Stuff you’ll need very occasionally includes your toolkit and spares, which goes at the bottom of the other pannier, and your “good” clothes for border crossings and civilised evenings out. These are invaluable to make you look respectable, which can speed up crossing formalities very substantially. I used to carry a non-crushing polyester safari suit. You can stop laughing now, it looked naff but it worked. This pannier can also hold the clothes you know you’ll need some time but aren’t wearing currently, such as the long underwear you’ll want in the mountains.
As for the stuff you’ll need every day, some of it (like your camera and the map you’re actually using) will go into the tank bag – but do remember to take this with you whenever you leave the bike! It can also hold sunscreen, insect spray, pocket knife, water bottle and so on, but don’t overload it if you’re going to be carrying it up those 1000 steps leading to that amazing temple. The BMW tank bag has no shoulder strap, but we have worked out a way of fitting one – just clip it on. Keep your spare keys in here, too, right at the bottom and ideally attached to the bag so they can’t fall out and leave you stranded when you lose or break a key, which you will, especially if you don’t have a spare.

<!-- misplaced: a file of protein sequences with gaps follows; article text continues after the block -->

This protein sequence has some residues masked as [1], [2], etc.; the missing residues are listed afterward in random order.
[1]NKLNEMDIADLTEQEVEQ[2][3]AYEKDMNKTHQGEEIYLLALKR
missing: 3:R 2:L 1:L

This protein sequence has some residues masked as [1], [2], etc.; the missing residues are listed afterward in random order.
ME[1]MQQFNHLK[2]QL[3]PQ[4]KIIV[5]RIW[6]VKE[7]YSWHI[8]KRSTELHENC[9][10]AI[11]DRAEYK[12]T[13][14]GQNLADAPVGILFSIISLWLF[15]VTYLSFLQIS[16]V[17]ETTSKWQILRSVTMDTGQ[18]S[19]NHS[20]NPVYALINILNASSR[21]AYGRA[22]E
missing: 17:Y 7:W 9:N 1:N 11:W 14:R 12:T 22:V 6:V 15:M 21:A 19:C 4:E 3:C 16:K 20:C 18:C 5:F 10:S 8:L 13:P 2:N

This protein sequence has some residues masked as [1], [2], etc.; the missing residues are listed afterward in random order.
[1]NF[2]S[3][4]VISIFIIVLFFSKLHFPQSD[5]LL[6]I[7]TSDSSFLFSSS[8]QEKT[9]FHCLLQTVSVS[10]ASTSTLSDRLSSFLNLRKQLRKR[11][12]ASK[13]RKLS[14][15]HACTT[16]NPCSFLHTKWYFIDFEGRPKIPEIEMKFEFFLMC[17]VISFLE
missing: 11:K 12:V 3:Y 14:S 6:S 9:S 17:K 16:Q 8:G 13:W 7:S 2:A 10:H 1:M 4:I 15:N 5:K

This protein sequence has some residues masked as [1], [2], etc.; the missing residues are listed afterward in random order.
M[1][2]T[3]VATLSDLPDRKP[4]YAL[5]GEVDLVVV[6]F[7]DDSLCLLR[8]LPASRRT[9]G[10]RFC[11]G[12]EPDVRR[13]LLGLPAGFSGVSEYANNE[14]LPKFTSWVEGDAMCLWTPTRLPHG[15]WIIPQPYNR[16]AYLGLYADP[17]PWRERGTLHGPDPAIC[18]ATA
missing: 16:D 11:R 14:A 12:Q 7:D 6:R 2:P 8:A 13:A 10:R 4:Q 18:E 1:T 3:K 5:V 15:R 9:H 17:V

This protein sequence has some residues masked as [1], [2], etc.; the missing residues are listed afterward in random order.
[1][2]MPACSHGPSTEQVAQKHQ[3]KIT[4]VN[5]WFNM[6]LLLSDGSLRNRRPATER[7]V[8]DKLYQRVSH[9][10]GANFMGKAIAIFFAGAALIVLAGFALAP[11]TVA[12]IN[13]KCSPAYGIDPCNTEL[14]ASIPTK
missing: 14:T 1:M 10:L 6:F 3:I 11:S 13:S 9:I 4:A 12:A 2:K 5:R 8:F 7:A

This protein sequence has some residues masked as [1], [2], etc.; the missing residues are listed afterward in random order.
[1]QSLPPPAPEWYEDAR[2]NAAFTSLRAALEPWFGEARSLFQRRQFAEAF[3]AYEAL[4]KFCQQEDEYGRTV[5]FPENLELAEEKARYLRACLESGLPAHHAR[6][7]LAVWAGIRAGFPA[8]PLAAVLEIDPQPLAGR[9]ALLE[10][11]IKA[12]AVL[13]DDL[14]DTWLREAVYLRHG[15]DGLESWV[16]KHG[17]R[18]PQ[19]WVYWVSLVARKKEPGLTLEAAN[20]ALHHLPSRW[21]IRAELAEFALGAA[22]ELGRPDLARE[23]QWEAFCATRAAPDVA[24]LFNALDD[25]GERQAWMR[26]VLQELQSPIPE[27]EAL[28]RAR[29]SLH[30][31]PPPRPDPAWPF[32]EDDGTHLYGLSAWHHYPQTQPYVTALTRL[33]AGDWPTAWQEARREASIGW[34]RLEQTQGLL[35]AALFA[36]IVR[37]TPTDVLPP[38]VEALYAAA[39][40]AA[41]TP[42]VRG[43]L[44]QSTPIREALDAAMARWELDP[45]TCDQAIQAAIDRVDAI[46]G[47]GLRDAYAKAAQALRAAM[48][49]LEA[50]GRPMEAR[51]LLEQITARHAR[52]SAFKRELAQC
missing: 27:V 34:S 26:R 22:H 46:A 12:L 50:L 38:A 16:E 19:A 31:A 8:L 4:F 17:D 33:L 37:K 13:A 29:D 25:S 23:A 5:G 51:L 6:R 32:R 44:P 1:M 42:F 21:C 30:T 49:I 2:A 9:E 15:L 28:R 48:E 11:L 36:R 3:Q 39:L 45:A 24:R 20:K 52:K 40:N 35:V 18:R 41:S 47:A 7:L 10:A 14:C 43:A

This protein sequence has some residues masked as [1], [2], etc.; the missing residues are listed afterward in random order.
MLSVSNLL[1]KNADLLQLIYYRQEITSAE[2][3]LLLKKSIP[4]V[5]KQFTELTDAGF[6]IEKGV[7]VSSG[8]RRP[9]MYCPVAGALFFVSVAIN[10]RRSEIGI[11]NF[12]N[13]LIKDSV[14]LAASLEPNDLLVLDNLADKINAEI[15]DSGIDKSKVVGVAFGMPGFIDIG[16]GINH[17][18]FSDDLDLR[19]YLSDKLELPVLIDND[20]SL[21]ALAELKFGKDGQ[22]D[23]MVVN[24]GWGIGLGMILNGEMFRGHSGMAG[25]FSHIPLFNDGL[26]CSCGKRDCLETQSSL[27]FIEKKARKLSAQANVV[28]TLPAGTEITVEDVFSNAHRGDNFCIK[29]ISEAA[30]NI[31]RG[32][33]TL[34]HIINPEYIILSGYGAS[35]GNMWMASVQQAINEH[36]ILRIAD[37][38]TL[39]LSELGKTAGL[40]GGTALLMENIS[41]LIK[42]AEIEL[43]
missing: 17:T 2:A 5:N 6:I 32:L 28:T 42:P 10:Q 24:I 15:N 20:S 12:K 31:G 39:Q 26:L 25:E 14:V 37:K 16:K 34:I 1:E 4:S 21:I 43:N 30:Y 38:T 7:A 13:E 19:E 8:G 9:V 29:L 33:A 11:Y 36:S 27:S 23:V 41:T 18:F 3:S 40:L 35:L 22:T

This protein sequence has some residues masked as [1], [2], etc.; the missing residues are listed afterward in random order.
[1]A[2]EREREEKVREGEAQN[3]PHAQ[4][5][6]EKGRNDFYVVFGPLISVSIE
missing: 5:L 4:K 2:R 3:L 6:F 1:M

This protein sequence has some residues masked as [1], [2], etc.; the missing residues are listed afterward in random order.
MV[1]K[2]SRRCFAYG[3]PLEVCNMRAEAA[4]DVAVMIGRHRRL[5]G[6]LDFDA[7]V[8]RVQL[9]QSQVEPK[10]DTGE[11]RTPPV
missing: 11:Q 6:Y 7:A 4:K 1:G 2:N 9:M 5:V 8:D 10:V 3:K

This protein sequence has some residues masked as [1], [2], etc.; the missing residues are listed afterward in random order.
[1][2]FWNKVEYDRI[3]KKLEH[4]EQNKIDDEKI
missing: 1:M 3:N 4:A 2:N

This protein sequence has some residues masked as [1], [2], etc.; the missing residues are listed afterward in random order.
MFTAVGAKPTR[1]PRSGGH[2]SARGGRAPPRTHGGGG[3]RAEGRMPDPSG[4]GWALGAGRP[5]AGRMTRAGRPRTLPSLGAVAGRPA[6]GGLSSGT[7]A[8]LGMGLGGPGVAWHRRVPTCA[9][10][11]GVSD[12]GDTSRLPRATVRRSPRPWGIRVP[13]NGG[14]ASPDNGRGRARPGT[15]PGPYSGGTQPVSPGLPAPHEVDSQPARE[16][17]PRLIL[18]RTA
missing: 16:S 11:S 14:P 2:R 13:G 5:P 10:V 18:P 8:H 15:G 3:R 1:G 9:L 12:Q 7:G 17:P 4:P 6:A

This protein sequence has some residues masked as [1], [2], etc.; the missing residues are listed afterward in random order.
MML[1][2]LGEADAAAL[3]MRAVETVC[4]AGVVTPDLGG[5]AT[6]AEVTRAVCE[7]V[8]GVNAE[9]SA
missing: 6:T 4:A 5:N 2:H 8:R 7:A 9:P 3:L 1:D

Paperwork, cash, credit cards and travellers cheques should be in a chest or belly pouch – out of sight and impossible to leave behind somewhere.
Extra fuel can go on the rack.
The rest of the everyday gear belongs in the PacSafe bag, where it’s easy to get at. This is also a good place for your book – got to have a book, travel usually includes interminable waiting at some stage and you’ll need something to relax you before going to sleep. Add a lightweight rain suit if your normal riding gear isn’t waterproof. That will leave some room in this bag, but don’t worry – you’ll think of a way of filling it up.